Pro Sound Effects Blog

How To Communicate Post-Production Sound With Directors

communicating with directors

Collaborate successfully with these communication tips for sound editors.

The post-production sound process can be confusing  for newer directors, and often represents a gap in their knowledge when compared to other areas of production such as camera or lighting. For audio-post professionals, it is our job to guide them through the process and ensure a smooth and collaborative experience through solid communication, empathy and patience. 

In this post I will take you through 5 key considerations for communicating post-production sound with directors.


1. Let the director describe the project in their own words and language.

At 344 Audio, experience has taught us that the most effective approach when beginning a new project is to let the director talk you through their vision in their own words. Listen closely and pick up on the style of communication they use. Pay attention to key words and phrases that relate to the story and use similar language in your responses.

Even if it takes half an hour, allowing them to talk fully through their ideas will help build trust between you and the director. They will feel that you are listening to them and are not trying to dictate your style of working onto their project, putting them at ease and making them confident in your ability to deliver.

Remember, trust is the foundation for successful collaboration so you should work to maintain it at all times.

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2. Tailor your approach to match their experience level.

It's crucial to remember that every director is different and will have their own level of experience when it comes to working with post-production sound teams. 

Tailor your approach to match the experience level of the director. If they are still in the beginning of their career you may have to guide them through the different stages of the process. Conversely, a more experienced director may be more familiar with the process and will need less guidance from you.

Never assume anything, as even the most experienced director may not have worked as closely with the sound team as you are used to. Ask lots of questions to gauge where they are at.

3. Understand the way they like to work.

As well in variance in experience level, there will also be significant variance in how involved some directors like to be.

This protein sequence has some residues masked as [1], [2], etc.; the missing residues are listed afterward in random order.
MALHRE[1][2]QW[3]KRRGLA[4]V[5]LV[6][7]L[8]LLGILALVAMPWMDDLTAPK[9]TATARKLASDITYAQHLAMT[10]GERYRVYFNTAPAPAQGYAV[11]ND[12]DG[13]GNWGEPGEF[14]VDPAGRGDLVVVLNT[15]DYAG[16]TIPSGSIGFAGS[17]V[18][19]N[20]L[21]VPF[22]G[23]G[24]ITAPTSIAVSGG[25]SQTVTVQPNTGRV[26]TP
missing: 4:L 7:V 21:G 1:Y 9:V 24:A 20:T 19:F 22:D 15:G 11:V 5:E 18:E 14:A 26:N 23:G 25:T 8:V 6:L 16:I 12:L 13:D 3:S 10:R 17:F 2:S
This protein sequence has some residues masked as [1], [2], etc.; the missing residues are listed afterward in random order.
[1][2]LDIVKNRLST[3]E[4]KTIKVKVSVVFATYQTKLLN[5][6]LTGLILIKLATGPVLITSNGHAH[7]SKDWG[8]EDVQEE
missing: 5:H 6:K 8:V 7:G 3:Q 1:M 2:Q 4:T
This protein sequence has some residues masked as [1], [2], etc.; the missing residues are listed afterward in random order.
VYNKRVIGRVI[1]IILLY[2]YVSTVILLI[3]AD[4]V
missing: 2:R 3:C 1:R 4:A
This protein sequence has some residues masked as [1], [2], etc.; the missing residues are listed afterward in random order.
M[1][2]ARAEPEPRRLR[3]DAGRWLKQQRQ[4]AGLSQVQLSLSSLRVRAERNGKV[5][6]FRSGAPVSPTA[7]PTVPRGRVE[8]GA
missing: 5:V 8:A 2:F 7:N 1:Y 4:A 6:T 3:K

Some directors may give you minimal guidance as they value your independent thought enough to trust you to execute mostly independently. Other directors may be much more involved and have very specific ideas to be implemented into the project. Every director is going to be somewhere in between these 2 sides of the spectrum so know who you are dealing with and mould your approach to fit their way of working.

This gets easier with repeat collaborations, but when working with a new director it's crucial to invest time into learning how they like to approach sound.

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4. Avoid overly technical language/jargon

Resist the urge to launch into technical discussions too early and keep things creative and subjective. Technical language by its very nature narrows/constrains your view in finer points. This is great for communication with sound colleagues, but for someone who doesn't speak this way it can be confusing and alienating, neither of which encourage successful collaboration.

For example: instead of saying "We will apply a low pass filter to cut high frequencies" try "We will make it sound softer" or "We will blend this into the scene more".

This kind of communication is open, accessible and allows the director to remain an active participant in the discussion.

5. Put yourself in their shoes

The role of the director is to make decisions, sometimes hundreds every day. They can't be an expert at everything but they need to have a general understanding of all of the different aspects that go into making the film (Costume, Lighting, VFX, Sound etc.)

This goes both ways. You should make an effort to put yourself in the shoes of the director and get into their head. What are their motivations and concerns? What do they expect from the sound team and how does it fit into the bigger picture?

Switching your viewpoint like this will help you to see things from their perspective and encourage successful collaboration.

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Alex Gregson headshotThanks to Alex Gregson of 344Audio for sharing these tips and tricks!

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